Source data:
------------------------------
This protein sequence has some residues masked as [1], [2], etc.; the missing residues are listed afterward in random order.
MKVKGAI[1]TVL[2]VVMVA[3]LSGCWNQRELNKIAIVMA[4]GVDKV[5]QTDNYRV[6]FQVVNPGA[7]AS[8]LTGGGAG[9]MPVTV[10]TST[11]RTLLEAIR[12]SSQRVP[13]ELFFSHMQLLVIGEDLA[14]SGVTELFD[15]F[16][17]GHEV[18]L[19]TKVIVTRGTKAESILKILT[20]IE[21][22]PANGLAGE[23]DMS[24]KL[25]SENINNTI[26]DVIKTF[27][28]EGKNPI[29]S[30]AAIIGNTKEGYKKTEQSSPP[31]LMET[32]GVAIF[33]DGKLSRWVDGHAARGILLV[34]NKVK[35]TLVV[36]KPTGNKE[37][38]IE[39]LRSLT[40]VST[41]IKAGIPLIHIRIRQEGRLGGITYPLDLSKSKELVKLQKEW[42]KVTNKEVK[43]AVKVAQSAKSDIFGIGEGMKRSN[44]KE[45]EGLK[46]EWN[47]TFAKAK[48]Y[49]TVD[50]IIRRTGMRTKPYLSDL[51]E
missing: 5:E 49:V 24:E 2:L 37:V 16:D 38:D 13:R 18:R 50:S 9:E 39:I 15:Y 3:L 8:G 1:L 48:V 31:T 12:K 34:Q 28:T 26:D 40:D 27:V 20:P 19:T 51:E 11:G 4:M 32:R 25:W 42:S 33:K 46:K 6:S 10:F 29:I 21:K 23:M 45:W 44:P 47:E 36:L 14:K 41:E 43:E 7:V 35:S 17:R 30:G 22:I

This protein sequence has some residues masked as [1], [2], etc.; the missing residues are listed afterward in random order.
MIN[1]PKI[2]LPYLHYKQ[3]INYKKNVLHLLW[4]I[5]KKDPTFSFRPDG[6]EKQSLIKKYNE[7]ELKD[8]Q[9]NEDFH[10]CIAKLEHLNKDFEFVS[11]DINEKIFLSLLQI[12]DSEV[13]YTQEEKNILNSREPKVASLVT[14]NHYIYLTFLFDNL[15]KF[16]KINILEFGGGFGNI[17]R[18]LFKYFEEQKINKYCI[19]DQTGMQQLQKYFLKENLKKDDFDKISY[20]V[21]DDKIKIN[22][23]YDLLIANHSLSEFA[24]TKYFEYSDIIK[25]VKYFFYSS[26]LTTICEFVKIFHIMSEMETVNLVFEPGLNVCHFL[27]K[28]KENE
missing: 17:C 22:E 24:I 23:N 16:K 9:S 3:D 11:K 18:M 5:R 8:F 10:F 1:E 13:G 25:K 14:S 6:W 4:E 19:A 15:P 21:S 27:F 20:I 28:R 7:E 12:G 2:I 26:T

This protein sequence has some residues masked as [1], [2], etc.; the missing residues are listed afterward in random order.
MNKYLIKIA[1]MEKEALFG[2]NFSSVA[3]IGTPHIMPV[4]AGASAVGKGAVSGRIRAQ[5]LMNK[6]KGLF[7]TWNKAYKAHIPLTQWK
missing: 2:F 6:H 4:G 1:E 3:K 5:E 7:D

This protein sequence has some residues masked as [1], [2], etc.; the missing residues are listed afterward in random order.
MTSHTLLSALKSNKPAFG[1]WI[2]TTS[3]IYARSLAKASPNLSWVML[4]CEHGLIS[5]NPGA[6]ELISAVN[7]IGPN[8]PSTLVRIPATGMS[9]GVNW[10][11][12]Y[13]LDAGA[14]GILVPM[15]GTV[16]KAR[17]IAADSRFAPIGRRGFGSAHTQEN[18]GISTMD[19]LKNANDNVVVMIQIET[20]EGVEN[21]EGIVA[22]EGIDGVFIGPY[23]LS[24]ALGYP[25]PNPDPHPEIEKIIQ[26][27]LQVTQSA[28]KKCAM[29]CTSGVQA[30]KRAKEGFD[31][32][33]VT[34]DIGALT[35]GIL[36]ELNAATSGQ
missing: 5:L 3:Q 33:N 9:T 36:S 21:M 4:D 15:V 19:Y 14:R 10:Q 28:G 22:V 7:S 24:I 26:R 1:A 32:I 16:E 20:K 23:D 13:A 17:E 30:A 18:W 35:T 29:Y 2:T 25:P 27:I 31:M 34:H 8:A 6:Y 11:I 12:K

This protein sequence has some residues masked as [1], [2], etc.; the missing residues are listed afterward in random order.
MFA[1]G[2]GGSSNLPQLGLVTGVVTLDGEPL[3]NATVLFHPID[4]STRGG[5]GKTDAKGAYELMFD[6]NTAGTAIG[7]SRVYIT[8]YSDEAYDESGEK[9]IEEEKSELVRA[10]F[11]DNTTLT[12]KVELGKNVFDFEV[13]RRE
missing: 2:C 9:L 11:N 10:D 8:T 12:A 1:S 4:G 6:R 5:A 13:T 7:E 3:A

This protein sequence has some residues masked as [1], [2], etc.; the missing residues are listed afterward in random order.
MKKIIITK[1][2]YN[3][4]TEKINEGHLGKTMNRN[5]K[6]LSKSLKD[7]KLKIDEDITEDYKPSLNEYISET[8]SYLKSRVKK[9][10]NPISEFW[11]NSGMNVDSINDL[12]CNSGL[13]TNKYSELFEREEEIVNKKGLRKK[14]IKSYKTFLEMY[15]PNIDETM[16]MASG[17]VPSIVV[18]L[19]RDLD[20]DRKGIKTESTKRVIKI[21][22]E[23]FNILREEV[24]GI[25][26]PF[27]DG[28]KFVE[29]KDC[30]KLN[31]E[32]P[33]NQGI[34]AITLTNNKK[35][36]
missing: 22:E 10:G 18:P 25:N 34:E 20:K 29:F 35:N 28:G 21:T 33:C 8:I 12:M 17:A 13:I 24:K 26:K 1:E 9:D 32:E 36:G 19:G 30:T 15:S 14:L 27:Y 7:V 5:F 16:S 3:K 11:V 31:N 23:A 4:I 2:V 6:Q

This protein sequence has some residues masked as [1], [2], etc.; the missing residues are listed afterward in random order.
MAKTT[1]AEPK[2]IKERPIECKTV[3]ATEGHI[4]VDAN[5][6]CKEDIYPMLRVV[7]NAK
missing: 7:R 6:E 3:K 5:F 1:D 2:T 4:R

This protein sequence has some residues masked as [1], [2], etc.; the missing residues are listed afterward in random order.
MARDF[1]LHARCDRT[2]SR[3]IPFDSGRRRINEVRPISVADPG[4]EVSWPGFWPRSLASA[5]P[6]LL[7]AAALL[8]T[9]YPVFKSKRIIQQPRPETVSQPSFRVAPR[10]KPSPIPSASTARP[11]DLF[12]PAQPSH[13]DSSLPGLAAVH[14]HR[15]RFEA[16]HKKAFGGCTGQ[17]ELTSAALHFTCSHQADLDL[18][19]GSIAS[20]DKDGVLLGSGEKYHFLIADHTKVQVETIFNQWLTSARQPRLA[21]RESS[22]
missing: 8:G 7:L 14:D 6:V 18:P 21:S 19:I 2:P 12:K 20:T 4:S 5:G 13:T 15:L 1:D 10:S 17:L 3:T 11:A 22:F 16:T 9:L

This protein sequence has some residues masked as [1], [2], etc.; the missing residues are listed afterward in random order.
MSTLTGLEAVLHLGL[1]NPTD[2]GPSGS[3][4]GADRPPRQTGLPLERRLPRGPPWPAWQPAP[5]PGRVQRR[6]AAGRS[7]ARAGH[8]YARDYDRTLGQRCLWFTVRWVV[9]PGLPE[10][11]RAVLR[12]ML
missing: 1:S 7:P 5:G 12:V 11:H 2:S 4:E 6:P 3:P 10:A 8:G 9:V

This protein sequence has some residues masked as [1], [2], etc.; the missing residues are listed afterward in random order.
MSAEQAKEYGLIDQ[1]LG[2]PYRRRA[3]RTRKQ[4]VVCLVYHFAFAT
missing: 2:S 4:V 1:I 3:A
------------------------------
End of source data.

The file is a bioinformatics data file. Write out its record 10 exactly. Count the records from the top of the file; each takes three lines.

This protein sequence has some residues masked as [1], [2], etc.; the missing residues are listed afterward in random order.
MSAEQAKEYGLIDQ[1]LG[2]PYRRRA[3]RTRKQ[4]VVCLVYHFAFAT
missing: 2:S 4:V 1:I 3:A